Here Comes The Bride (Ros' Blog)
I was looking round the congregation at my church yesterday and thinking what a mixed bunch we are. The youngest present was about two years old, the oldest in his mid-eighties. There were singles, couples and families with children. There were people with physically able bodies and people with physical impairments. There were people who could walk unimpeded and those who relied on sticks or, in my daughter’s case, a wheelchair. There was a highly qualified lawyer and there were people with learning disabilities. There were people with very comfortable incomes and people who struggle hard to make ends meet. Interestingly, there wasn’t much ethnic diversity – but as a church we meet in two separate “hubs”, coming together for a joint meeting once a month, and I know that when we hold our joint meeting there are a variety of different nationalities, languages and ethnicities represented. All in all, we are a very diverse mix.
It’s great, too, that we all have a part to play, and all our contributions are equally valued. Three people had planned yesterday’s service, and each had a part to play, whether leading or speaking. But when something that was said struck a chord with the oldest member of the congregation, he was given the microphone so we could all benefit from his wisdom. When the two year old was running exuberantly around, not being the slightest bit naughty but being very noisy and stressing out his single mum who, after all, takes care of him all day every day without a break, one of the men came and scooped him up in his arms, gave him the attention he needed and played with him – as much an act of worship, to my mind, as anything else that went on that morning. And when my daughter leaned over to me and said, in her customary stage whisper, “Mummy sing ‘He is high and lifted up’,” the worship leader immediately picked up his guitar with the words, “Let’s respond to what Ellen just said,” and began to lead us all in her chosen song.
I grew up in a Christian tradition which laid great emphasis on the individual’s relationship with God and the need to be personally born again. Of course this is an important truth. Our starting place in our spiritual journey is in coming into a personal relationship with God through Jesus, and receiving the indwelling of the Holy Spirit. But it struck me, as I looked around that diverse bunch of people yesterday, that Christ lived, died and is coming again for one bride. He is not a polygamist with many spouses, but the husband of His one bride, the church. And so we are much more than a collection of individuals. We are, in some very real way, members of one another. We miss perhaps the crux of what God has planned for this world if we don’t recognise the very corporate nature of our faith, the fact that I am connected to you, and we are in some very real sense, one entity, just as we are one with Jesus through our union with Him. When Paul writes, “Rejoice with those who rejoice, and weep with those who weep, be of the same mind toward one another; do not be haughty in mind, but associate with the lowly” he is perhaps not so much issuing an instruction as writing a description of what it is to be the church, the one bride of the everlasting husband who is Christ.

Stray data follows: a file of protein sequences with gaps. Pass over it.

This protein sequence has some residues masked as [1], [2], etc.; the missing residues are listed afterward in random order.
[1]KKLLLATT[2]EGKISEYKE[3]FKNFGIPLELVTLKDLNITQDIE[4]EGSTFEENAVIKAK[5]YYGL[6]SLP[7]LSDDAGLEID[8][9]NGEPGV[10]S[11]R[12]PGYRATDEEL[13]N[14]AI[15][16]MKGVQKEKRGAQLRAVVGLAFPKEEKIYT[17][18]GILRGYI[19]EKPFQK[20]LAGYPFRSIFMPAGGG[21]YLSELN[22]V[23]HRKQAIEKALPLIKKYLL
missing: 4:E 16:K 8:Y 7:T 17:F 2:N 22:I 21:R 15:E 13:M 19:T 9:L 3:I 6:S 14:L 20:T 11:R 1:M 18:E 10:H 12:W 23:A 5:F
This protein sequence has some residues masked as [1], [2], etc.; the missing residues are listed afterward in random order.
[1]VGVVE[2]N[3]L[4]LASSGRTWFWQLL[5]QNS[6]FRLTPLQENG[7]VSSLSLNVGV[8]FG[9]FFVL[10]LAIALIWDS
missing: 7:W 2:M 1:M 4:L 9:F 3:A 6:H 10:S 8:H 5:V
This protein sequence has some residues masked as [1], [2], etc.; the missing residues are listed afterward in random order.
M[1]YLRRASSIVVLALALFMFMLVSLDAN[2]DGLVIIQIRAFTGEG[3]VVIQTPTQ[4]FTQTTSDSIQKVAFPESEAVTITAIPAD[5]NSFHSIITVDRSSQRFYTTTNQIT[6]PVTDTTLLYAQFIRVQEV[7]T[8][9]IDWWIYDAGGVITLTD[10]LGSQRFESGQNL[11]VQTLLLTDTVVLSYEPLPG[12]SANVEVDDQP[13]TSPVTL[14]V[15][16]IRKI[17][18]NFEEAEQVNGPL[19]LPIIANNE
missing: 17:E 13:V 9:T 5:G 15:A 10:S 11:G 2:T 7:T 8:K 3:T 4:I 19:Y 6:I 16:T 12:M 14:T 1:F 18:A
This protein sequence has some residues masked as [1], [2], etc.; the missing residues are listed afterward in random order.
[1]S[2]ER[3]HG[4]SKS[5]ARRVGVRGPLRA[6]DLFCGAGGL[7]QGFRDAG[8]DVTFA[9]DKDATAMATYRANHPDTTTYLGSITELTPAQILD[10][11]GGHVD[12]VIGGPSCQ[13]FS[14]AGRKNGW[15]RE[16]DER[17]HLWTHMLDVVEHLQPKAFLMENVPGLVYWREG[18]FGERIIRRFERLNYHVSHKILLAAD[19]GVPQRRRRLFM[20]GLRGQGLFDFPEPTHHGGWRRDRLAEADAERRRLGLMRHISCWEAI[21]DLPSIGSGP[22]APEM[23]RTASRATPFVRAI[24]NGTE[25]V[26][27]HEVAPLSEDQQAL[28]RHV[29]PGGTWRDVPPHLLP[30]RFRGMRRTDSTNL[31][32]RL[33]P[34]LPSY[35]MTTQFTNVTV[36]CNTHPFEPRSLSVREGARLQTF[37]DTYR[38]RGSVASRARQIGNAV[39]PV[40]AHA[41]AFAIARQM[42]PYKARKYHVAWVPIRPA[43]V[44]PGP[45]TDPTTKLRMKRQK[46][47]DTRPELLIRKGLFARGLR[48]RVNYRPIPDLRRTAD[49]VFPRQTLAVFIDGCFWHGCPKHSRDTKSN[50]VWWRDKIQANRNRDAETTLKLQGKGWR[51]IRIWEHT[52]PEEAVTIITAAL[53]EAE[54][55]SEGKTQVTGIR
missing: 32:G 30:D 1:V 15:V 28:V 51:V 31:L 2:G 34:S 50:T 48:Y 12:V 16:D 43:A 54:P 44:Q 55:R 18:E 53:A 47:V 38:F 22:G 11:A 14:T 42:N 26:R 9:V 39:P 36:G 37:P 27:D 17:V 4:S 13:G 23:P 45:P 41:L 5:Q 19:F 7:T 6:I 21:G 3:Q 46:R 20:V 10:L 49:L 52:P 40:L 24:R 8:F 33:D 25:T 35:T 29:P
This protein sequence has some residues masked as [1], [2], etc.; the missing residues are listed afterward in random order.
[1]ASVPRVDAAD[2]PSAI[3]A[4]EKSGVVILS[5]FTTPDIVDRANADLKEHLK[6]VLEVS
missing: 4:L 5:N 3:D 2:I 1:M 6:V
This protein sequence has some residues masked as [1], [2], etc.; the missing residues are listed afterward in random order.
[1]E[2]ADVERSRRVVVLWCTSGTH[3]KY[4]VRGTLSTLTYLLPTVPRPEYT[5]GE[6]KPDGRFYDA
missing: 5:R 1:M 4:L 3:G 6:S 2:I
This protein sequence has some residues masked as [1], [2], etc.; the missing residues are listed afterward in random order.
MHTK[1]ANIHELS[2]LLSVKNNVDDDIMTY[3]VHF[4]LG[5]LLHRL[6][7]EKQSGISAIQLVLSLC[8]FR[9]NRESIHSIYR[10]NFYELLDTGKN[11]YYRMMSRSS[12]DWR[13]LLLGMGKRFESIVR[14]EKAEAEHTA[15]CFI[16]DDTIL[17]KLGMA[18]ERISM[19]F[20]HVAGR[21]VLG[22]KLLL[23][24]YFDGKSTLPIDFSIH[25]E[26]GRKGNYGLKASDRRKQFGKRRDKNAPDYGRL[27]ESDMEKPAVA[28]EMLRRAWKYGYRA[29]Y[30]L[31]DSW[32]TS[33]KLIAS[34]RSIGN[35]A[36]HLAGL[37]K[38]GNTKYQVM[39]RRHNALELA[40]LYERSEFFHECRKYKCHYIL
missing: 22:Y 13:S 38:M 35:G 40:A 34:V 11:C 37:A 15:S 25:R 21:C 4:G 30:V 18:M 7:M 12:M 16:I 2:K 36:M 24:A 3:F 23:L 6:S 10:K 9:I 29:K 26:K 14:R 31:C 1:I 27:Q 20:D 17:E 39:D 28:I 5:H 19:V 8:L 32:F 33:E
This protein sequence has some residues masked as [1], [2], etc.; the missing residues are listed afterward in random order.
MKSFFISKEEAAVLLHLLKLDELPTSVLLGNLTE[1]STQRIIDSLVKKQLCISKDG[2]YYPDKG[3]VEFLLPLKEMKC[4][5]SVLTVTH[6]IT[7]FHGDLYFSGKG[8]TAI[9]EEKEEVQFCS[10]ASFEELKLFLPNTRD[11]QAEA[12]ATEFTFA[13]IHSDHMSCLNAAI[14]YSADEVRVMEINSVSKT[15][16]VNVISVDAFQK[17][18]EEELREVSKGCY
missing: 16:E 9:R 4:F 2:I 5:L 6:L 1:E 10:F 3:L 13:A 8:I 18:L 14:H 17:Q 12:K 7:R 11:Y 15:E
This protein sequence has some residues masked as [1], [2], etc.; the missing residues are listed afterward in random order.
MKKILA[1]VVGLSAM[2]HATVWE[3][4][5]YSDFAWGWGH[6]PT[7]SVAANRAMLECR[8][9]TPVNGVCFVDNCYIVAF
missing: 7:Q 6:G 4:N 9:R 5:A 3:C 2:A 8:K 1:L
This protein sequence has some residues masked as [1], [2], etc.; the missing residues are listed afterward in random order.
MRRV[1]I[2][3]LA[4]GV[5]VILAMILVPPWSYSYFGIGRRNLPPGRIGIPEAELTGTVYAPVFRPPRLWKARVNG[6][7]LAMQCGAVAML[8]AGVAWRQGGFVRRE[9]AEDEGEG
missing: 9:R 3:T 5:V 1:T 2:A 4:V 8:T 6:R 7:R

When our brothers and sisters with physical, sensory or learning disabilities are sidelined and overlooked, when our faithful brothers and sisters in other parts of the world are persecuted, when internet pornography beguiles some of our number into immorality, when others among us live in unalleviated poverty, whatever circumstances wound the Bride of Christ, we don’t simply have a duty to reach out and help; we ourselves are also wounded because we are part of each other and all are affected by what affects each of us. Jesus will return one day for a bride, one entity, who is without spot or blemish. All that we experience here and now is intended to enhance our unity and to draw us closer to our Bridegroom, Jesus, so that when He returns the bride who awaits Him will be a reflection of His own perfection, and not simply a collection of individuals who each have their own relationship with Him, although those individual experiences of intimacy do all, of course, contribute to the love of the bride for her Bridegroom.
If you share Through the Roof’s heart to see disabled Christians taking their place within the bride of Christ, their experiences felt and shared by the rest of the body, why not consider becoming a Roofbreaker and helping your church to ensure that all its members, no matter what their abilities or limitations, play the full part for which God created them? For more details about how you can share in this ministry, follow this link.
Our Winter 2016 Newsletter
The Winter 2016 Vital Link Newsletter is now available for download - this issue contains stories from the Wheels for the World distribution in Eldoret, stories from volunteer leaders, details of TTR's 20th birthday plans, next year's holidays and mission trips and much more.
- Follow this link to download the Winter 2016 Vital Link (with Donor Form, and letter from Tim Wood, CEO) - right-click and select 'save' to save the file for later
Please get in touch (on 01372 749955 or by following this link to email us) if you have any problems downloading this, or if you’d like to receive future newsletters by post or email.
Summary of briefing on Lord Shinkwin’s Disability (Abortion Equality) Bill
Here's a summary of our briefing on Lord Shinkwin's Disability (abortion equality) bill and TTR's thoughts on the situation. The full briefing is available to download by following this link
Outline of the Bill